ISLAMABAD: The National Assembly on Monday passed the Protection of Pakistan (Amendment) Bill, 2014, amidst a rumpus created by all the opposition parties aided by one of the government allies, Jamiat Ulema-e-Islam-Fazl (JUI-F), by staging a walkout.
“A black, draconian law. The most regressive law,” the opposition said of the bill.
Since the inception of the sitting assembly, it was the first time the House landed into a severe pandemonium, where everything was inaudible, when the bill was put to vote, after the government rejected the opposition’s demand for more consultation.
The government had brought two bills regarding the protection of Pakistan and later clubbed them into one by incorporating the amendments it brought in the bill, passed by the standing committee.
Nevertheless, the requests of the opposition and strong-arm tactics did not deter the treasury to put on hold the controversial piece of legislations that they believed were designed to usurp the fundamental rights of the citizens.
The opposition along with the JUI-F assembled in front of the speaker’s dice, to lodge a protest, but their shouting and slogans of “no, no” did not work.
The protesting opposition torn the copies of the bills, while some members even threw them towards the speaker who kept reading out the bill clause-by-clause by putting on headphone to avoid the loud protest.
Some treasury members from the Pakistan Muslim League-Nawaz came forward to support the speaker and lined up to stop the opposition from approaching him.
For the first time, the role of speaker came under criticism which, the opposition urged, should be impartial. But it seemed partisan in this particular case.
The strategy of the opposition to point out the quorum by going out into the lobbies also remained futile, when the speaker declared “the House is in order” after a count was made, where the treasury somewhat managed to keep the required strength.
Earlier, all the leading figures of the opposition scathingly criticized the controversial bill that they believed would prove to be a dreadful piece of law and would be used against political workers.
Opposition Leader, Khursheed Shah, rejected the bill in the present form, and noted that it would bring a bad name to the government rather than serving any purpose.
Pointing at the various clauses of the bill, Shah said that the provision to kill any suspect in “good faith” was a mockery of the law while a raid on any house without any warrant was also a grave source of concern. He suggested the government refrained from haste, saying the bill would be resisted in the Senate if adopted in its present form.
He also questioned the validity of the bill when the government had been releasing Taliban militants, and asked why were they nabbed, if they were to be released. “When you are holding talks with the Taliban, then what utility left of this bill”, he questioned.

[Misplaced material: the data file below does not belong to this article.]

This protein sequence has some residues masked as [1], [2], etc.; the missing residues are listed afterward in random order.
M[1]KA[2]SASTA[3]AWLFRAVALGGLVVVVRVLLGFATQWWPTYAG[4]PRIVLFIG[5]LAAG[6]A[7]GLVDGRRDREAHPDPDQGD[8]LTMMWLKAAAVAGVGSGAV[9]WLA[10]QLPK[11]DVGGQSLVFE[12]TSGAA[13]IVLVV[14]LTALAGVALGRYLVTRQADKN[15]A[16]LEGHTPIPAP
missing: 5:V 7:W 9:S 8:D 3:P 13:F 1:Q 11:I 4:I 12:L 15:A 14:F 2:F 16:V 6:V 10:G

PTI’s Shah Mahmood Qureshi also rejected the bill by labeling it as a “black law”. He called on the government to review its policy of rushing the bill through.
Muttahida Qaumi Movement’s Dr Farooq Sattar sounded strongly critical of the bill, and called it “extra-constitutional”. “This bill seems to be continuation of the colonial era”, he remarked.
He also lambasted the talks with the militants, and noted that if talks with terrorists were the “way out”, then what was the need for this bill.
Jamaat-e-Islami’s Sahibzada Tariqullah and Aftab Ahmed Khan Sherpao also expressed similar concerns, and said the bill was even worse than the FCR in the Tribal Areas.
On his turn, Minister for State and Frontier Regions Abdul Qadir Baloch said, “We are not enacting a law to kill the people. The country is bleeding and the government desires to protect the innocent people from the tyranny of extremists.”
He noted that the situation started worsening from 1999 and two previous governments also lived with the same situation, but enacted no law for protection. He however stated that if this law could be made better, it should be done but it should not be opposed out-rightly.
Earlier, the House witnessed a walkout from the opposition side when it took up the resolution to extend the Criminal Law (Amendment) Ordinance, 2013, designed to check electricity theft that was later passed by the House.
Meanwhile, Minister for Water and Power Khawaja Muhammad Asif told the House that line losses at 100 feeders of Khyber Pakhtunkhwa and FATA were at 90 percent. He said 2000 megawatts would be added to the national grid in the next two months.
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